6. West Virginia's plan to fight 2022 misinformation
    NPR's Michel Martin speaks with Mac Warner, West Virginia's secretary of state, about a bipartisan campaign by state election officials to fight misinformation ahead of the 2022 vote.

  7. Biden's predecessors could have felt his first-year pain
    Yet these early reversals haven't always been crippling. On the contrary, three of the past four presidents elected ? and five of the past eight ? have recovered from shaky starts to win re-election.

  8. Politics chat: Facing blockers in Congress, Biden goes directly to the people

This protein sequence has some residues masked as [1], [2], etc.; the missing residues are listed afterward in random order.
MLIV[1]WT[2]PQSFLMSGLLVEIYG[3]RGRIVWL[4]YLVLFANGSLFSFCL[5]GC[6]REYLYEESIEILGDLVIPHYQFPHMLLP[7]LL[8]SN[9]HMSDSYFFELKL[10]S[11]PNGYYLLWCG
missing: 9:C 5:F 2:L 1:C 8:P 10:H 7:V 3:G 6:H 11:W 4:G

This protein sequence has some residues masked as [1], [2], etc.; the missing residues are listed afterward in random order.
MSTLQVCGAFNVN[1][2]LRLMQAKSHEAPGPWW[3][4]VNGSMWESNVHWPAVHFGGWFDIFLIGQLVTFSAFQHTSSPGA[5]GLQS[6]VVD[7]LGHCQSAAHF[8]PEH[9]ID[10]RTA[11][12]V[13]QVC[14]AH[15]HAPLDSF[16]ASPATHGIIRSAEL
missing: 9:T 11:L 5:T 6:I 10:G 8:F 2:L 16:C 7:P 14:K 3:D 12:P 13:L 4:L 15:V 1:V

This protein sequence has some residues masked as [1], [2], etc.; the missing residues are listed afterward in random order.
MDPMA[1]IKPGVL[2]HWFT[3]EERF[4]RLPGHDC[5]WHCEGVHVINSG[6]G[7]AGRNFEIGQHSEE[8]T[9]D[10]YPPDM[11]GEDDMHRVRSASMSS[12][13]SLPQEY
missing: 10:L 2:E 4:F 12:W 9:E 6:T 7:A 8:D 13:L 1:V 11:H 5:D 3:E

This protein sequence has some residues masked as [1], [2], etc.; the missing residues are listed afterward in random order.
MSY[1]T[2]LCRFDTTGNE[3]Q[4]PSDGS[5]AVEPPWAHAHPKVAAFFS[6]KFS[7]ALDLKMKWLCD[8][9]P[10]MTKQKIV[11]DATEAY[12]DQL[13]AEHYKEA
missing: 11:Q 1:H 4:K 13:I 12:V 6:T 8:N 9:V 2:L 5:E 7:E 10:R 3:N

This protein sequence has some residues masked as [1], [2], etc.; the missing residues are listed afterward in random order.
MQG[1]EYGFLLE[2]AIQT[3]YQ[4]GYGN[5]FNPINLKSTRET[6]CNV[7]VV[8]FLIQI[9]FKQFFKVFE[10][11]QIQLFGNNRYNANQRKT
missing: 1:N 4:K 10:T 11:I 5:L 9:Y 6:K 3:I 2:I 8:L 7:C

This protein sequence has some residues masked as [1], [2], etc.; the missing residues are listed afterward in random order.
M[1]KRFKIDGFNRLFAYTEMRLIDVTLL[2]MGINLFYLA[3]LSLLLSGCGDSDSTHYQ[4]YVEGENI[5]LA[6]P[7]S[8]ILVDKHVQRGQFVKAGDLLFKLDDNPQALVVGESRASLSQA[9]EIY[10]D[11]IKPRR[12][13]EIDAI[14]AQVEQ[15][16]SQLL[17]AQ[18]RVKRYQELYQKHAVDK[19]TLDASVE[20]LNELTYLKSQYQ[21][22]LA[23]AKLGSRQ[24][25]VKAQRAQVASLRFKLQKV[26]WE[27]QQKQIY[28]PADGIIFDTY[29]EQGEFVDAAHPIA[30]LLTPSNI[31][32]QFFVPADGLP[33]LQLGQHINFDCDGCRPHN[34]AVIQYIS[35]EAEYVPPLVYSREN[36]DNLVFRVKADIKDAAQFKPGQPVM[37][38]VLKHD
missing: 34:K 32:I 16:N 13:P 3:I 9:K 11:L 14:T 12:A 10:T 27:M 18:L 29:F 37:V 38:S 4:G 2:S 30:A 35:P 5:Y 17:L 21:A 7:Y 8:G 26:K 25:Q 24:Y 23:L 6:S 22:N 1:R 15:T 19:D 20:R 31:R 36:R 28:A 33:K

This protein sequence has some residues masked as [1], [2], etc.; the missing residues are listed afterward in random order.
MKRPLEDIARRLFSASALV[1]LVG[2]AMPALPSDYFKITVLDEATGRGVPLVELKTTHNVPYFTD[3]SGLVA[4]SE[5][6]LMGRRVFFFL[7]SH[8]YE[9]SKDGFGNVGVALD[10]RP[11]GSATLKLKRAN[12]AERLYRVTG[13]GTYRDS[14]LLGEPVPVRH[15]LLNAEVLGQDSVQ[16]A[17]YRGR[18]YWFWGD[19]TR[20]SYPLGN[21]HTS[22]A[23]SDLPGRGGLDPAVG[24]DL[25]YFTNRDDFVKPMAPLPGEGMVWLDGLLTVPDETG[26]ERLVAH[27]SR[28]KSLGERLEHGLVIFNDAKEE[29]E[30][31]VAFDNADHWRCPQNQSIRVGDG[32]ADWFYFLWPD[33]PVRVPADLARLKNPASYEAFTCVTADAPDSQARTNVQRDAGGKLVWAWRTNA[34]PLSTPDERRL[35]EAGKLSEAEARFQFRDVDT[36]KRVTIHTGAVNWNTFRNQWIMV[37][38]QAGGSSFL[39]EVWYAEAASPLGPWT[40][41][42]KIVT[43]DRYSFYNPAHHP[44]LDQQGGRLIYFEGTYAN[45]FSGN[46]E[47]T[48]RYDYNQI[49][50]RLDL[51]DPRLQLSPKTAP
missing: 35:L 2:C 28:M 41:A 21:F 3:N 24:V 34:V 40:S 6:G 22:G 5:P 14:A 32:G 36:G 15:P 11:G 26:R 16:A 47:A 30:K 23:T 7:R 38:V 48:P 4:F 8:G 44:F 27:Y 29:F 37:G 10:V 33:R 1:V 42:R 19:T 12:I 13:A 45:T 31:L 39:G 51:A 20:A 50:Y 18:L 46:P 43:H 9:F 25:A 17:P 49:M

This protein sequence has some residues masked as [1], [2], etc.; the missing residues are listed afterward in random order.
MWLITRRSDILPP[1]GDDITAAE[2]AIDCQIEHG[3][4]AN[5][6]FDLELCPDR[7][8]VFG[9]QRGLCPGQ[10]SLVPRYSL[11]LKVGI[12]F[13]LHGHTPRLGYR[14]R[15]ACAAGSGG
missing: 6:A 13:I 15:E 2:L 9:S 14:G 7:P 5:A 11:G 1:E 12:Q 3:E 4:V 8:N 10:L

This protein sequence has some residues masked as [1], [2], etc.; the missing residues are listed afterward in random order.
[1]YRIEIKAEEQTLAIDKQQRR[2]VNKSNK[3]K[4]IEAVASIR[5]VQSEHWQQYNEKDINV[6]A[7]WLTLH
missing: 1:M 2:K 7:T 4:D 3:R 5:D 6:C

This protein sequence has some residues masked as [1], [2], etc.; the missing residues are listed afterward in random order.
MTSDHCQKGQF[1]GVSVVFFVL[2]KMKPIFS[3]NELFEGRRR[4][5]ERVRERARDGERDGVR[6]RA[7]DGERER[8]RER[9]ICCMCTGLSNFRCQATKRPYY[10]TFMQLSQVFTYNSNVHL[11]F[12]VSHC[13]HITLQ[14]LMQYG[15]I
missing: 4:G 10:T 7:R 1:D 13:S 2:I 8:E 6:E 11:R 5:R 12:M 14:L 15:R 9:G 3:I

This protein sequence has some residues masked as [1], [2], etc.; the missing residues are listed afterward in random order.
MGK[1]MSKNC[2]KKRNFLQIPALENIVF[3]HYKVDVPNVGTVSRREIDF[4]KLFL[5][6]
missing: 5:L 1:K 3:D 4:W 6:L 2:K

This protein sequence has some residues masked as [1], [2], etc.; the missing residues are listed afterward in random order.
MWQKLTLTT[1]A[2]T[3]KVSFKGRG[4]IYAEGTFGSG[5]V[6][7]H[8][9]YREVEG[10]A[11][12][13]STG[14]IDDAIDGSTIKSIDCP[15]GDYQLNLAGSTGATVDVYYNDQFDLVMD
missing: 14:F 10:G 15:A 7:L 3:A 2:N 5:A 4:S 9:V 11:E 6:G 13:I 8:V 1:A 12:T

We look at President Biden's pivot the past week, from focusing on legislation and negotiating with Congress to focusing on communicating directly with American voters.

  9. Sarah Palin's defamation suit against 'The New York Times' gets its day in court
    Jury selection begins Monday in the former Alaska governor's case. A 2017 Times editorial wrongly connected an ad from her political action committee to the shooting that wounded Rep. Gabby Giffords.

  10. Arizona Democrats have censured Kyrsten Sinema over her pro-filibuster vote
    The symbolic action comes as Sinema has come under criticism from progressive groups in Arizona after she voted to uphold the filibuster in the Senate.



Scientific Consensus - Politically Correct Words for Bullying

Commentary after commentary tries to browbeat opponents with the ‘scientific consensus’ of some point. As if the collective opinions of some group convey not just a stamp of approval on an issue but anoint their position with the ...